As seen in her initial Q&A, Lydia can only talk about her vulnerabilities under the guise of her artistic accomplishments, as she feels she is above discussing her private life in an interview. In the now iconic classroom scene, it is shown that Lydia is often deliberately defiant when she is not in the public eye.

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It was subsequently revealed that Lydia’s unwavering belief that brilliant artists should not be held to the same moral and ethical standards as others became evident after what was revealed about Krista. After all, the main character, after the ill-fated suicide, tells her assistant Francesca to delete all messages from frank correspondence. This frightens both Francesca and Lydia’s wife Sharon Gidnow.

Moreover, despite the tragic outcome of the previous perverted relationship with the ward, Lydia approaches the new student – the promising Olga Metkina, and begins to promote her position in the ensemble, manipulating the scorecard.

Meanwhile, after realizing that Christa’s parents intend to sue Lydia after their daughter’s suicide, she consults a lawyer to discuss her options, while still intending to continue her career by replacing her deputy conductor, Sebastian Briggs.

However, Lydia’s actions are finally exposed to audiences outside of a select artistic community when a video of her tirade against another student goes viral on a famous vlog.

Simultaneously, she travels to New York to face a lawsuit by Christa’s parents, who reveal that Francesca passed on incriminating correspondence between Lydia and the deceased.

As a result, Lidia’s book presentation event is met with protesters, in Berlin she is completely expelled from the orchestra due to disagreements and indignation, Sharon’s wife even refuses to allow Lidia to see their adopted daughter Petra.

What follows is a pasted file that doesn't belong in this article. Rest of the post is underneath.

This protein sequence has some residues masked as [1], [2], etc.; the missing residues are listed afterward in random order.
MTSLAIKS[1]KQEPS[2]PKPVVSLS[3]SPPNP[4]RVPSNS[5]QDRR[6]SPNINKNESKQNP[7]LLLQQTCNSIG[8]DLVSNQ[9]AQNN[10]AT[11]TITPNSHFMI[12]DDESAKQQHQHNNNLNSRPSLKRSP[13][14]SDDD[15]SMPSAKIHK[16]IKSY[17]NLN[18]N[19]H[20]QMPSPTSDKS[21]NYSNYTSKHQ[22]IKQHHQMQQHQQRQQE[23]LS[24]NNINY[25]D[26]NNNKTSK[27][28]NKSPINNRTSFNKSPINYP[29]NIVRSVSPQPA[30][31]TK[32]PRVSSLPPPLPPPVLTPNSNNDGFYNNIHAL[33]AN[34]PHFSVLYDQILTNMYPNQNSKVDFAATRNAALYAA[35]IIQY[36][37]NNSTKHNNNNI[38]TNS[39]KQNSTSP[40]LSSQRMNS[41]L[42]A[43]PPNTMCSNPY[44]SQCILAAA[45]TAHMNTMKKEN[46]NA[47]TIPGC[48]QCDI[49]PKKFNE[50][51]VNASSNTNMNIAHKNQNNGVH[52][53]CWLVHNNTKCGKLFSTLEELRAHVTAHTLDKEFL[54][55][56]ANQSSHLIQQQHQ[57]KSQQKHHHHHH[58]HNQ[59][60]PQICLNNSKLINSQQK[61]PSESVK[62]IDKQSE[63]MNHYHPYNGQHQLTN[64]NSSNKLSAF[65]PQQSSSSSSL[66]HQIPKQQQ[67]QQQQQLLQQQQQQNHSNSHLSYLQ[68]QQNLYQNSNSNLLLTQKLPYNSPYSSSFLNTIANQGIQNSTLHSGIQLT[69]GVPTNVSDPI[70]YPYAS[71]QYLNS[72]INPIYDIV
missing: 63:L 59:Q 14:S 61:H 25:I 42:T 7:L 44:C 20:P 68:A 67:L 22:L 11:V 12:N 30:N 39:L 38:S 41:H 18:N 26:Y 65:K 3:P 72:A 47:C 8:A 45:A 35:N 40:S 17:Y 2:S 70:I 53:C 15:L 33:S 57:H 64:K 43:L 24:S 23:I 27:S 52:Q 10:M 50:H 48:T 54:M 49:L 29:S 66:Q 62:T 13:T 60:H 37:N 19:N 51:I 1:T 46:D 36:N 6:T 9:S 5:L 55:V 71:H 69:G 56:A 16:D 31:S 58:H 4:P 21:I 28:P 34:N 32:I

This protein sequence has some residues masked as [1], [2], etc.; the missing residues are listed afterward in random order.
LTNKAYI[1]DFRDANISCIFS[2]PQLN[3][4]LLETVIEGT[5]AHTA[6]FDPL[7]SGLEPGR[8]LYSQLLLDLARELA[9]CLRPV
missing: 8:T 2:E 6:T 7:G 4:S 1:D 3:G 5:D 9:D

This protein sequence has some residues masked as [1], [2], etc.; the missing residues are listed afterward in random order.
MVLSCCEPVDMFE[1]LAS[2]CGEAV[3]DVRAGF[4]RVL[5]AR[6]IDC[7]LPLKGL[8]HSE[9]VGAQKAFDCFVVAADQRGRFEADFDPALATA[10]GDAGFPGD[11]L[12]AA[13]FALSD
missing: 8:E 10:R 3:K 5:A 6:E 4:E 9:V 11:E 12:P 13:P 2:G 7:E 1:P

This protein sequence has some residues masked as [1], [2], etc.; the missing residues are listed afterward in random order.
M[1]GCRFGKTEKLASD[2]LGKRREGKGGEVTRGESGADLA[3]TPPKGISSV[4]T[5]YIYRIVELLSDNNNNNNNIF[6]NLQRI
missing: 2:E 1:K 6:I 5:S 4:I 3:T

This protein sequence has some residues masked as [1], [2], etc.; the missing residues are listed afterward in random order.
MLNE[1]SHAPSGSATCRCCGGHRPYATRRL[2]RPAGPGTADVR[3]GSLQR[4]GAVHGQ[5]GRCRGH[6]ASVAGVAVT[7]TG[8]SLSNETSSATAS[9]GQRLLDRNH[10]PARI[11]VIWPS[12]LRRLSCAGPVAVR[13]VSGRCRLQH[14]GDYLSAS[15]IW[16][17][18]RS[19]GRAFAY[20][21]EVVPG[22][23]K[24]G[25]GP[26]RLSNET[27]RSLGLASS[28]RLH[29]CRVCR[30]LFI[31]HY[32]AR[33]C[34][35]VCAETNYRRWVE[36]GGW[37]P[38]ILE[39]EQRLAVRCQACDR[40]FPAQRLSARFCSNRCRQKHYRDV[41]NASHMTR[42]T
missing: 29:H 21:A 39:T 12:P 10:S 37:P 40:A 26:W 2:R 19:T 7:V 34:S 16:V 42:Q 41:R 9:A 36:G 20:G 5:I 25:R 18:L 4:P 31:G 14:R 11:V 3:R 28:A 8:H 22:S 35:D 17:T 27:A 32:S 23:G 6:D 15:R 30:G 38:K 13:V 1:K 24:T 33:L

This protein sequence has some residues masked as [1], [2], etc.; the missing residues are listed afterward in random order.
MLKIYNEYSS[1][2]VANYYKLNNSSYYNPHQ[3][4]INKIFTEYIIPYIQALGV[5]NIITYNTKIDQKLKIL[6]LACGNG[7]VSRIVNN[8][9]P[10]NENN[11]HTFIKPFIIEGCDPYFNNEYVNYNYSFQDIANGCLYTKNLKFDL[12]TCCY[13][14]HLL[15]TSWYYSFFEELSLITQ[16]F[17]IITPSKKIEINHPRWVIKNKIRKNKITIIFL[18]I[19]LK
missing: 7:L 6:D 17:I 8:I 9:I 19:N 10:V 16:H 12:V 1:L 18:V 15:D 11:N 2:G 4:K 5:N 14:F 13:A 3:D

Stripped of her connections and status, Lydia sinks deeper into madness. Even her brother is hostile to her for turning her back on their family and hiding the fact that she grew up in a backwater neighborhood, fearing that the bohemian music community would consider her “inferior”.

It was also revealed that she had changed her real name, Linda Tarr, to show a false higher class. However, Lydia essentially destroys any sympathy the audience may have for her when she bursts into the concert hall, making a live recording of Mahler’s Fifth Symphony, to engage in a rough verbal skirmish with Eliot Kaplan, her replacement conductor and former friend.

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The most dramatic moment in Lydia’s disappearance from public view comes at the very end of the story, when she moves to the Philippines to avoid the annoying controversy in the United States and Europe.

When Lydia asks the manager of the hotel she is staying at to recommend a place for sexual gratification, he sends her to a brothel. There, Lydia is told to pick a young woman from a “fish tank” where a dozen young women sit in front of a massive window, waiting to be picked. She meets the gaze of one of them, who is sitting in the same position as Olga in the orchestra. Shocked by her vision, Lydia runs out of the brothel and is overtaken by a fit of vomiting and crying.

The film ends when the viewer sees Lydia again performing in front of the concert hall, although this time she will definitely not be able to conduct selected works by Bach. Surrounded by a throng of cosplayers, Lydia performs the theme song from the Monster Hunter video game series with the same ardor and professionalism she displayed with Mahler’s play.

That is, it turns out that the woman who once condemned the recognition of modern composers in favor of the classics is now playing for the public at the festival of computer games. It turns out a sharp satire on how artists who, due to their arrogance and stardom, have become persona non grata even for loyal fans, are forced to reinvent themselves.

The final part constantly hints that Lydia’s struggle with depression is intensifying, and this is consistent with such a reading of the separation of the arrogant heroine from the real world. In the end, it turns out that her obsession with perfecting music will never end, and the final scene seems to be the beginning of Lydia’s attempts to return to the top of the musical world.

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    Not what I was expecting when I started watching the movie, but realized the brilliance in the script and performance.